It’s Time to Rethink Your Marketing Strategies under GDPR
If you’re a marketer or a business owner, by now you must be aware of GDPR (The General Data Protection Regulation). If you aren’t, you need to check out our blog posts right away. Here’s what you might have missed so far;
GDPR will likely affect the way marketers approach consumers and how businesses seek, hold and process the personal data of EU citizens.
The new regulation isn’t intended to ruin marketing for businesses. Think of it as a step in the right direction, good marketers can just continue working in a way that puts their consumer’s interests at the forefront of their mind. Think of it as a challenge, as a marketer, you will have to work harder to grasp the attention and communicate with consumers – you’ll probably strengthen your skill set and increase your understanding of what your consumer’s needs are.
You’re just going to have to be more creative, think outside the box and come up with new innovate marketing strategies. Personally, I only see this as positive.
How is Marketing Going to Change?
Some of you may have been putting your own interests ahead of your consumers, possibly using tactics that have a moral question mark next to them. If you’ve ever used strategies like cold emailing, buying lists or spamming – it’s time for big change.
Not only do these tactics not have your consumers interests in mind, they aren’t particularly affective, and they poorly label your brand.
It’s time to change how you reach your audience, and to embrace that from the 25th May 2018, consumers are in the driver’s seat.
It’s a new age of marketing – which could probably cause you temporary challenges. Review how you build your data base, data base management, and how you collect personal information. GDPR hasn’t set unrealistic principles – its just about adapting, and here’s how you can do it;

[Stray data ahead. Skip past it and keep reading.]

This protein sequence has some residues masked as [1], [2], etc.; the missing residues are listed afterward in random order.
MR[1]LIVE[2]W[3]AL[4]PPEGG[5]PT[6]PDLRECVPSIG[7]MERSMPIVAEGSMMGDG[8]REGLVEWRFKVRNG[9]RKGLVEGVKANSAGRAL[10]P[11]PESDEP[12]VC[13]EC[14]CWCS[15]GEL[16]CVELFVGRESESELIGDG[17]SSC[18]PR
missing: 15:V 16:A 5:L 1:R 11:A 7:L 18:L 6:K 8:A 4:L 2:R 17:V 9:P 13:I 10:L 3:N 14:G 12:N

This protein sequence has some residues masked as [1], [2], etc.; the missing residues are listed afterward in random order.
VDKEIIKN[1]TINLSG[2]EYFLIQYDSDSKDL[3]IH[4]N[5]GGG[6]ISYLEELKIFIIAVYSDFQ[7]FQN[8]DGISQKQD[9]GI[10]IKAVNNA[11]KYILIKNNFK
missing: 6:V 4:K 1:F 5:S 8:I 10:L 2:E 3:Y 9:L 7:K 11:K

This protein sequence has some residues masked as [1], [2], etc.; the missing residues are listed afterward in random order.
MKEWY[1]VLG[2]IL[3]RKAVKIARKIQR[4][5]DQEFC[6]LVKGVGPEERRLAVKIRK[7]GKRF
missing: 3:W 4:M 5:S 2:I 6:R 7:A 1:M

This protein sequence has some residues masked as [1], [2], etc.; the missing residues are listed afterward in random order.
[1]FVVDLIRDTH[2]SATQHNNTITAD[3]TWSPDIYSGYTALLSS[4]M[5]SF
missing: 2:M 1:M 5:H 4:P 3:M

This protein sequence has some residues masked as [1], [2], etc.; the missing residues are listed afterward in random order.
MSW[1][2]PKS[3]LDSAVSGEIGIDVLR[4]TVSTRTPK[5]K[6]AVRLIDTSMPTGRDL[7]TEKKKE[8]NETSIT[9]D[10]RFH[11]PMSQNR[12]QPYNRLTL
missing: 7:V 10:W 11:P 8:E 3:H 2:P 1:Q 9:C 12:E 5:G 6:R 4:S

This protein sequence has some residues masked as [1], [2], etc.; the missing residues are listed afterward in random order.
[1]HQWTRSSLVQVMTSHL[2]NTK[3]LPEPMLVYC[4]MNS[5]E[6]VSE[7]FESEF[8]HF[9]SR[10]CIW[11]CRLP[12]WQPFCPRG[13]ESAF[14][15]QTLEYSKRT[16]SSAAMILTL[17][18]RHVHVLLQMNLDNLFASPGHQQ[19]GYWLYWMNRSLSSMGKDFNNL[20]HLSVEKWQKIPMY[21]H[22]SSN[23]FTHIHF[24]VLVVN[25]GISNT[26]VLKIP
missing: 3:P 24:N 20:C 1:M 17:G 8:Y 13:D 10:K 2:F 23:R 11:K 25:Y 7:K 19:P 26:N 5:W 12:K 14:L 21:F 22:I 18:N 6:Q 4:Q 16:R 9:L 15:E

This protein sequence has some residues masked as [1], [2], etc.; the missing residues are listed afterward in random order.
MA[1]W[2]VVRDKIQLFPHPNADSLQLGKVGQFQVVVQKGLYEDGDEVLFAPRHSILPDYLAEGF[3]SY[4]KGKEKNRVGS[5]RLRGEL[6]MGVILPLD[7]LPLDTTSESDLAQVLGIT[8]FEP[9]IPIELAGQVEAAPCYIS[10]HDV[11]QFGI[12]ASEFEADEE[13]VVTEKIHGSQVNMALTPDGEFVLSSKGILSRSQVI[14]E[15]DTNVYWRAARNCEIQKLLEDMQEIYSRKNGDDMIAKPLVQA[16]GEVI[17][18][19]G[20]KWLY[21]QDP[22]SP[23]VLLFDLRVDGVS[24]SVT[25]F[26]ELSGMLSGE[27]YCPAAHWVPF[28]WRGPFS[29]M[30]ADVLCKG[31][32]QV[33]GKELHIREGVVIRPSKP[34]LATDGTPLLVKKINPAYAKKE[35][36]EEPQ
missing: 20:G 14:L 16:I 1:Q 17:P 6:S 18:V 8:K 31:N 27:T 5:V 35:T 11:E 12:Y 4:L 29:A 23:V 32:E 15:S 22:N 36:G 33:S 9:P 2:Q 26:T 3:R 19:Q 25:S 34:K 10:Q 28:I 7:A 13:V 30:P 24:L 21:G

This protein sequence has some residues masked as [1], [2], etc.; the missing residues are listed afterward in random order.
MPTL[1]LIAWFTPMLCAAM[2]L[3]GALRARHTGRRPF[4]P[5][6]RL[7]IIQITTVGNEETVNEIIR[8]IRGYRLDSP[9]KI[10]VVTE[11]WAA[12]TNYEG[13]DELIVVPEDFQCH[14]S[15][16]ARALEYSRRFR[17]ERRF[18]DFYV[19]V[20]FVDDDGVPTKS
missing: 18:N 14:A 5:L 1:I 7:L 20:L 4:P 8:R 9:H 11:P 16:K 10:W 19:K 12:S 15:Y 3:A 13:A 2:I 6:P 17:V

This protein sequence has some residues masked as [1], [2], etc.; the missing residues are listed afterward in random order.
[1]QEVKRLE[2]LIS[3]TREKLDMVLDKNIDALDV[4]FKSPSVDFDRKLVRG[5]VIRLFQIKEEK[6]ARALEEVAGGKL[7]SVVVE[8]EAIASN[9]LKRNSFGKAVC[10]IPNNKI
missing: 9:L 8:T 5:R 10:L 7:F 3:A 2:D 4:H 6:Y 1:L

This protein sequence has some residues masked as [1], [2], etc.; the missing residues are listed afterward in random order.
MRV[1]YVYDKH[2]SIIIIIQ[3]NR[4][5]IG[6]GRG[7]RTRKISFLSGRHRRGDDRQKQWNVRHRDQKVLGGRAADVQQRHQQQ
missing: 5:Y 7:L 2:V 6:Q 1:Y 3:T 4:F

Marketer’s 3 Step Guide to Handling Personal Information
To help you, as a marketer, adapt your current strategies, here our 3 step guide to assist being GDPR compliant!
Step 1 – How You Collect Your Data
First, just be transparent to your audience. Make it obvious what the data you intend to collect will be used for. For example, if you want to collect information about your client’s interests, tell them why! Is it so you can cater offers towards their own profile? Is it so you can direct them to products which will be most appealing to them?
The consumer has the right to consent or to decline. If they choose to decline to your newsletter, for example, you can’t add their email to your database.
They have the right to withdraw their consent; perhaps, review your disclosure and make sure it’s clear they can decline further communications.
If you want to use your consumer’s data for a new purpose, perhaps you’re looking to do a new campaign based on consumer interests, you need to let everyone know of the new purpose their data is being used for.
If you’re honest, you’ve got nothing to worry about.